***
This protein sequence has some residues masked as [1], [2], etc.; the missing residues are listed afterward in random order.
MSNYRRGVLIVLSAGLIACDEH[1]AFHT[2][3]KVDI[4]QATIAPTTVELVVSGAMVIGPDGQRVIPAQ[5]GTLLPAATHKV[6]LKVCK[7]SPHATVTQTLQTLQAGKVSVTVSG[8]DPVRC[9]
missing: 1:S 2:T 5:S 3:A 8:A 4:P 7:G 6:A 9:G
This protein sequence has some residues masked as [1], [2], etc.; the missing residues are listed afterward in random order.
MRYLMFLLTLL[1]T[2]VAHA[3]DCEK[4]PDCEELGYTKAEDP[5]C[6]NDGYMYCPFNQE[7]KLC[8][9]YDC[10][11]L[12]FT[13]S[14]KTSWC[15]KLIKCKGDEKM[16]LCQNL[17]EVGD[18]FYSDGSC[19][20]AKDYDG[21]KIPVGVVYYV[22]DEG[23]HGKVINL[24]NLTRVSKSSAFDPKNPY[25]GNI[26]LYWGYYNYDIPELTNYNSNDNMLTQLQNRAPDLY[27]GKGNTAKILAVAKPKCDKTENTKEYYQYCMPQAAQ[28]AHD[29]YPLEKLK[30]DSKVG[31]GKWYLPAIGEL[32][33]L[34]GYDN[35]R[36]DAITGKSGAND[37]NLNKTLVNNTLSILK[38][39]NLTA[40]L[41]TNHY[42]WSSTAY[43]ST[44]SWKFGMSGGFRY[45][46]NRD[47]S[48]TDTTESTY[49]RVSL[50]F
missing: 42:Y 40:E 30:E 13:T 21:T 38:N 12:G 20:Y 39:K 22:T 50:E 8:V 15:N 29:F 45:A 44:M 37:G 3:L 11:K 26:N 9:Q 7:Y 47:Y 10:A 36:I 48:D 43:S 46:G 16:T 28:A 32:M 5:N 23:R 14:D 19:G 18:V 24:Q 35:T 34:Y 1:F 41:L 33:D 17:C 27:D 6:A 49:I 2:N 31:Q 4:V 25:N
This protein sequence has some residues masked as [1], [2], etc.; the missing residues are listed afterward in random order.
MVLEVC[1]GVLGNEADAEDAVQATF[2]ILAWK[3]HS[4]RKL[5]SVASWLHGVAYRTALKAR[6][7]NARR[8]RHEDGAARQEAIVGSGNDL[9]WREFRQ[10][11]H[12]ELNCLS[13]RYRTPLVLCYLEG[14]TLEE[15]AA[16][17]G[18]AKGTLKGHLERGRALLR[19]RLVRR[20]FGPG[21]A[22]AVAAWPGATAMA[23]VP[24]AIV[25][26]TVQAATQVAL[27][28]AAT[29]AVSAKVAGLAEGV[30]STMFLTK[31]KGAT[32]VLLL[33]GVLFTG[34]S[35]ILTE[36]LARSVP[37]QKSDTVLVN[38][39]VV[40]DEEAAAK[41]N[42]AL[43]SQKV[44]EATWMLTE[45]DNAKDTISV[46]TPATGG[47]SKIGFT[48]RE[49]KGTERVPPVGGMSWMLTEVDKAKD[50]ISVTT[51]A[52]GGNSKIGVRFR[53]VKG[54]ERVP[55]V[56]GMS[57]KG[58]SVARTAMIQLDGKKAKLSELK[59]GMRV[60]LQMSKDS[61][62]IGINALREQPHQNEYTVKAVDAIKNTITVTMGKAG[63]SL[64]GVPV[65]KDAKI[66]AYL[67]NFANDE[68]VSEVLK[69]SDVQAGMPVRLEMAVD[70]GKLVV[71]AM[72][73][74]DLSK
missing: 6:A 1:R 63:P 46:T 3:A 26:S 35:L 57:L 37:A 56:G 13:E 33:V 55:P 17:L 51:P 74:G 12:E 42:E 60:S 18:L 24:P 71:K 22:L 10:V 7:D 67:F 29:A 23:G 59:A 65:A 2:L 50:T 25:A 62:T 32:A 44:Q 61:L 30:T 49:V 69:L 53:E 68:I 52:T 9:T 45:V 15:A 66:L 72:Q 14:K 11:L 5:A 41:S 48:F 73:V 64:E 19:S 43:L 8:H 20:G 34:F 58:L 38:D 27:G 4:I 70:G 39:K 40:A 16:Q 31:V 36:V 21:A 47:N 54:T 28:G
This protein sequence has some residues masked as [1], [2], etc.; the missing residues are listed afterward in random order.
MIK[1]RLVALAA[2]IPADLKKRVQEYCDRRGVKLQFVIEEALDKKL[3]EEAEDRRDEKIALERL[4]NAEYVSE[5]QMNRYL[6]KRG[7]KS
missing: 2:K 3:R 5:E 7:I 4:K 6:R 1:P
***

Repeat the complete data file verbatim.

This protein sequence has some residues masked as [1], [2], etc.; the missing residues are listed afterward in random order.
MSNYRRGVLIVLSAGLIACDEH[1]AFHT[2][3]KVDI[4]QATIAPTTVELVVSGAMVIGPDGQRVIPAQ[5]GTLLPAATHKV[6]LKVCK[7]SPHATVTQTLQTLQAGKVSVTVSG[8]DPVRC[9]
missing: 1:S 2:T 5:S 3:A 8:A 4:P 7:G 6:A 9:G
This protein sequence has some residues masked as [1], [2], etc.; the missing residues are listed afterward in random order.
MRYLMFLLTLL[1]T[2]VAHA[3]DCEK[4]PDCEELGYTKAEDP[5]C[6]NDGYMYCPFNQE[7]KLC[8][9]YDC[10][11]L[12]FT[13]S[14]KTSWC[15]KLIKCKGDEKM[16]LCQNL[17]EVGD[18]FYSDGSC[19][20]AKDYDG[21]KIPVGVVYYV[22]DEG[23]HGKVINL[24]NLTRVSKSSAFDPKNPY[25]GNI[26]LYWGYYNYDIPELTNYNSNDNMLTQLQNRAPDLY[27]GKGNTAKILAVAKPKCDKTENTKEYYQYCMPQAAQ[28]AHD[29]YPLEKLK[30]DSKVG[31]GKWYLPAIGEL[32][33]L[34]GYDN[35]R[36]DAITGKSGAND[37]NLNKTLVNNTLSILK[38][39]NLTA[40]L[41]TNHY[42]WSSTAY[43]ST[44]SWKFGMSGGFRY[45][46]NRD[47]S[48]TDTTESTY[49]RVSL[50]F
missing: 42:Y 40:E 30:E 13:T 21:T 38:N 12:G 20:Y 39:K 22:T 50:E 8:V 15:N 29:F 45:A 44:M 37:G 3:L 11:K 26:N 9:Q 7:Y 47:Y 10:A 36:I 48:D 43:S 46:G 16:T 28:A 32:M 5:N 23:R 14:D 19:G 18:V 24:Q 35:T 34:Y 1:F 41:L 33:D 17:C 27:D 6:A 49:I 2:N 31:Q 4:V 25:N
This protein sequence has some residues masked as [1], [2], etc.; the missing residues are listed afterward in random order.
MVLEVC[1]GVLGNEADAEDAVQATF[2]ILAWK[3]HS[4]RKL[5]SVASWLHGVAYRTALKAR[6][7]NARR[8]RHEDGAARQEAIVGSGNDL[9]WREFRQ[10][11]H[12]ELNCLS[13]RYRTPLVLCYLEG[14]TLEE[15]AA[16][17]G[18]AKGTLKGHLERGRALLR[19]RLVRR[20]FGPG[21]A[22]AVAAWPGATAMA[23]VP[24]AIV[25][26]TVQAATQVAL[27][28]AAT[29]AVSAKVAGLAEGV[30]STMFLTK[31]KGAT[32]VLLL[33]GVLFTG[34]S[35]ILTE[36]LARSVP[37]QKSDTVLVN[38][39]VV[40]DEEAAAK[41]N[42]AL[43]SQKV[44]EATWMLTE[45]DNAKDTISV[46]TPATGG[47]SKIGFT[48]RE[49]KGTERVPPVGGMSWMLTEVDKAKD[50]ISVTT[51]A[52]GGNSKIGVRFR[53]VKG[54]ERVP[55]V[56]GMS[57]KG[58]SVARTAMIQLDGKKAKLSELK[59]GMRV[60]LQMSKDS[61][62]IGINALREQPHQNEYTVKAVDAIKNTITVTMGKAG[63]SL[64]GVPV[65]KDAKI[66]AYL[67]NFANDE[68]VSEVLK[69]SDVQAGMPVRLEMAVD[70]GKLVV[71]AM[72][73][74]DLSK
missing: 6:A 1:R 63:P 46:T 3:A 26:S 35:L 57:L 37:A 56:G 13:E 33:V 55:P 17:L 51:P 74:G 12:E 42:E 60:S 18:L 24:P 71:K 22:L 10:V 7:D 67:F 29:A 23:G 59:A 65:A 2:L 50:T 25:A 62:T 32:A 44:Q 61:L 30:T 49:V 69:L 53:E 68:I 52:T 9:T 45:V 15:A 66:L 72:Q 14:K 11:L 5:A 41:S 48:F 73:V 64:E 19:S 43:L 8:H 20:G 34:F 58:L 38:D 27:G 4:I 70:G 39:K 40:A 16:Q 31:V 36:V 21:A 47:N 54:T 28:G
This protein sequence has some residues masked as [1], [2], etc.; the missing residues are listed afterward in random order.
MIK[1]RLVALAA[2]IPADLKKRVQEYCDRRGVKLQFVIEEALDKKL[3]EEAEDRRDEKIALERL[4]NAEYVSE[5]QMNRYL[6]KRG[7]KS
missing: 2:K 3:R 5:E 7:I 4:K 6:R 1:P